Single-family existing-home sales rose 14.4 percent in Florida while existing condo-townhouse sales statewide increased by 8.6 percent this November over last, Florida Realtor’s documents in its monthly report.
November also marked the 95th month in a row that statewide median sales prices for both single-family homes and condo-townhouse properties rose year-over-year, the state’s largest Realtors group reports.
Overall thus far this year, Florida home sales are up 2.4 percent and dollar volume is up by 4.6 percent, Florida Realtors reports.
The statewide median sales price for an existing single-family home was $265,000, and $195,000 for an existing condo-townhouse, in November 2019, up 3.9 and 5.4 percent respectively over November 2018, according to data from Florida Realtors Research Department in partnership with local realtor boards/associations.
The good news comes with several discordant notes, such as the first sustained inventory deficit between interest and availability – December’s statewide inventory of on-market single-family homes is down about 10.5 percent and listed condos/townhouses are down 7 percent compared to a year ago.
“The November data shows that many homebuyers are eager to find the Florida home of their dreams – but demand and a tight inventory in many local areas continue to put pressure on prices,” Florida Realtors President Eric Sain said in a statement.
Inventory “declines were not driven by market conditions in any particular part of the state,” Florida Realtors Chief Economist Dr. Brad O’Connor said, noting single-family home inventory was down in all but two of Florida’s 22 metro areas, and condo/townhouse inventories down in all but three, this November over last.
O’Connor warns in the Florida Realtors’ November report that mortgage rates are starting to rise at rates unseen since 2011.
“The main takeaway is that we had a one-year reprieve from a worsening inventory shortage, but that reprieve is now over,” O’Connor writes. “The underlying fundamentals of the shortage – insufficient new construction and a lack of listing activity from existing homeowners – are still with us and will be for some time to come.”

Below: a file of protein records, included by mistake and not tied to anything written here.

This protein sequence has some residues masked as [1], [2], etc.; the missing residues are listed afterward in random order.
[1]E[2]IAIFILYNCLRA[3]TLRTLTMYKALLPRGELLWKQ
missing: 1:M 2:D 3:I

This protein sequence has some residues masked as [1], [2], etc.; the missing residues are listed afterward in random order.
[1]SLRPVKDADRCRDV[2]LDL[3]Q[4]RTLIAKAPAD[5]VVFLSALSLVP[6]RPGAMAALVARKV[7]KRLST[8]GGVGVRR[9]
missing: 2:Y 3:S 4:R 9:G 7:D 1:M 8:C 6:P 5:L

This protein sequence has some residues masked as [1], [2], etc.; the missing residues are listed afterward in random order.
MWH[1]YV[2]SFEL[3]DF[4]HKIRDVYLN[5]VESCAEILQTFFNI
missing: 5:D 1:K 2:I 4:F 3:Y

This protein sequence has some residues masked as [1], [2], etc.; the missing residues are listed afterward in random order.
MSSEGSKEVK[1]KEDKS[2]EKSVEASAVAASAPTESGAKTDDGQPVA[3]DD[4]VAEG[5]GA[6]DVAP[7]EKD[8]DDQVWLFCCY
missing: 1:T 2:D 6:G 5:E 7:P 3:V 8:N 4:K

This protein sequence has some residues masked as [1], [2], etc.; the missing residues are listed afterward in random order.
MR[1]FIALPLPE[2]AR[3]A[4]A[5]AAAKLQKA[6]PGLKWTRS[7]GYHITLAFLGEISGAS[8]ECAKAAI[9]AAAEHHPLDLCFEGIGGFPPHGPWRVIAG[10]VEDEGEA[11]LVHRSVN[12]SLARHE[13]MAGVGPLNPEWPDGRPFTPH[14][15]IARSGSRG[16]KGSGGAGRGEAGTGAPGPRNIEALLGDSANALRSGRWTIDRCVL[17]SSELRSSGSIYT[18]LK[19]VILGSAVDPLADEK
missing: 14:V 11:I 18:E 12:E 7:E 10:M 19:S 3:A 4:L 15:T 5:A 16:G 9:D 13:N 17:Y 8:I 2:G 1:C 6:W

Last month, Florida Realtors cited the state’s 2.8 percent job growth and historically low 3.1 percent unemployment rate as evidence that “Florida’s business-friendly outlook continues to attract investment and growth.”
Bringing much of that anticipated “investment and growth” will be expected “new residents” which, in turn, “provide a strong foundation for the state’s housing market,” Florida Realtors maintains, referring to projections that the state will add 330,000 people a year and top 30 million in total population by 2030.
Also, last month, Florida Realtors – which represents 187,000 members in a statewide network of 51 real estate boards/associations – noted in its annual “Profile of International Residential Real Estate Activity” update that the number of foreigners buying homes in the Sunshine State declined this year, although overall sales remained strong.
“A strong dollar, worsening global economic outlook and rising U.S. home prices slowed international sales during the past year,” Florida Realtors noted, adding a “robust level of domestic housing demand has been more than enough to insulate us from any decline in home purchases by international buyers.”
According to the annual “Profile of International Residential Real Estate Activity” update, sales of homes to international buyers between August 2018 and July 2019 declined by 30 percent in Florida, slightly less than 31 percent drop nationwide, Florida Realtors reported.
Florida Realtors says foreign buyers purchased 36,400 existing homes in Florida worth $16 billion between August 2018 and July 2019, which is 9 percent of the year’s home sales and 12 percent of the dollar volume of Florida’s existing-home sales, confirming the Sunshine State remains popular among international real estate investors.
“The state was home to 20 percent of all U.S. international sales in the latest report; in 2018, it was home to 19 percent,” it states.